• Family placed at the CENTER of daily life:

family ties

close-knit unity

dependence upon each other

family

extended family


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Latino patients often view their illness and treatment as a FAMILY MATTER.

Include family in decisions regarding treatment.

Western Culture

Illnesses as well as decisions about treatment are often kept private and away from family and friends.

Through familismo…


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machismo FAMILY MATTER.

“macho”= male, one who carries great honor, responsibility and respect

  • Male considers himself the sole provider and back- bone of the family.

  • Responsible for well-being of family … will often sacrifice his own medical needs to make sure those of his family are met first.


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The “downside” of FAMILY MATTER.machismo

  • For most Latino males, succumbing to illness is not considered “macho.”

  • Often seen as “weak” by others if a man cannot work due to illness.

  • Latino culture views “illness” as something one simply must endure.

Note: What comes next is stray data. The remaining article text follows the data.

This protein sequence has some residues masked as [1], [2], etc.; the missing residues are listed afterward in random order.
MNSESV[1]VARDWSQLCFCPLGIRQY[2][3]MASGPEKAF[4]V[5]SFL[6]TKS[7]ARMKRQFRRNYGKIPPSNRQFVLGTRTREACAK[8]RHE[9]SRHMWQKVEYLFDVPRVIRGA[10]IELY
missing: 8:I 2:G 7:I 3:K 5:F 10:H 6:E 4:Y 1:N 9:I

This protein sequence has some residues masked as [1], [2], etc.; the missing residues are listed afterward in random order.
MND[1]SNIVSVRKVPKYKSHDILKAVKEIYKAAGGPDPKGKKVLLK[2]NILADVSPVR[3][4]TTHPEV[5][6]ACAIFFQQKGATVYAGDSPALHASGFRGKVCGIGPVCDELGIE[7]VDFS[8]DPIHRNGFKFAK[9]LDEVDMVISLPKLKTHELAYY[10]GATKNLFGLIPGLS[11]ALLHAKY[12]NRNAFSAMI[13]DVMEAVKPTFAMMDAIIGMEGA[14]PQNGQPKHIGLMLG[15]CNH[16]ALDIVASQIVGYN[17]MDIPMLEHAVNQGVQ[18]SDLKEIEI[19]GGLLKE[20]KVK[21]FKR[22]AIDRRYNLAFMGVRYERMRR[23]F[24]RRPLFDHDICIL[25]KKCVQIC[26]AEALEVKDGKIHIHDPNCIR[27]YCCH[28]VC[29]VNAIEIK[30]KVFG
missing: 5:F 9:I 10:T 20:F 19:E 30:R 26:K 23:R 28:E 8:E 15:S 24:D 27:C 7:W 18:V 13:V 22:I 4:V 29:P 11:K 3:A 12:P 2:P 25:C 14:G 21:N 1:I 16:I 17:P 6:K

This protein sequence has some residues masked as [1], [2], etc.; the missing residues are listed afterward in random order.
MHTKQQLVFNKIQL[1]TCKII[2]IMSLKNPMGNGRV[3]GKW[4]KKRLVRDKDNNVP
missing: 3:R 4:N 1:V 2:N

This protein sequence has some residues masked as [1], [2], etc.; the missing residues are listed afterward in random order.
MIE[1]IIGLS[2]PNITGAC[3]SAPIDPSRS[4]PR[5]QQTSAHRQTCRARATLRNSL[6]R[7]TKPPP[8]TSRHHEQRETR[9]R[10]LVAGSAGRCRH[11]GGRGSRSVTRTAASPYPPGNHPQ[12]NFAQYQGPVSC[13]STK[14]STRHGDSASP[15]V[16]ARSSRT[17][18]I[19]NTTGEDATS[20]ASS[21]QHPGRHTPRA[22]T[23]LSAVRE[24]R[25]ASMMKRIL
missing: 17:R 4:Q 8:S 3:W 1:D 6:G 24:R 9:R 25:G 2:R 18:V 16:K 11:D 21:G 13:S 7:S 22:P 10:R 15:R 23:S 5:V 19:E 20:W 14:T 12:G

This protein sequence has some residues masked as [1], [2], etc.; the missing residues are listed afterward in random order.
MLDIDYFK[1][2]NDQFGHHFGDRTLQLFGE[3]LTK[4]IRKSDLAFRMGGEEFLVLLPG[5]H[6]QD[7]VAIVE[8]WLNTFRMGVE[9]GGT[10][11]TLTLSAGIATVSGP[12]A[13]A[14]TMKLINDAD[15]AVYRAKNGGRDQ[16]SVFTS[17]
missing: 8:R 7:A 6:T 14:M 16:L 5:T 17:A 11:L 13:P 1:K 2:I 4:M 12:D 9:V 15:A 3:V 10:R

• Illness often reflects moral and physical weakness.

  • Often results in physical abuse of spouse.


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Due to fear of Western medical practices along with a feeling of intimidation of large medical institutions, many Latinos turn to:

curanderismo

curandero“

Aztec

Holistic Healer

Spanish

Spiritualistic


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Who is the curandero? feeling of intimidation of large medical institutions, many Latinos turn to:

Religious figure or specialist who receives his/her gift of healing in 3 ways:

1. Born to heal

2. Learn through apprenticeship

3. Through a trance or dream during adolescence or midlife.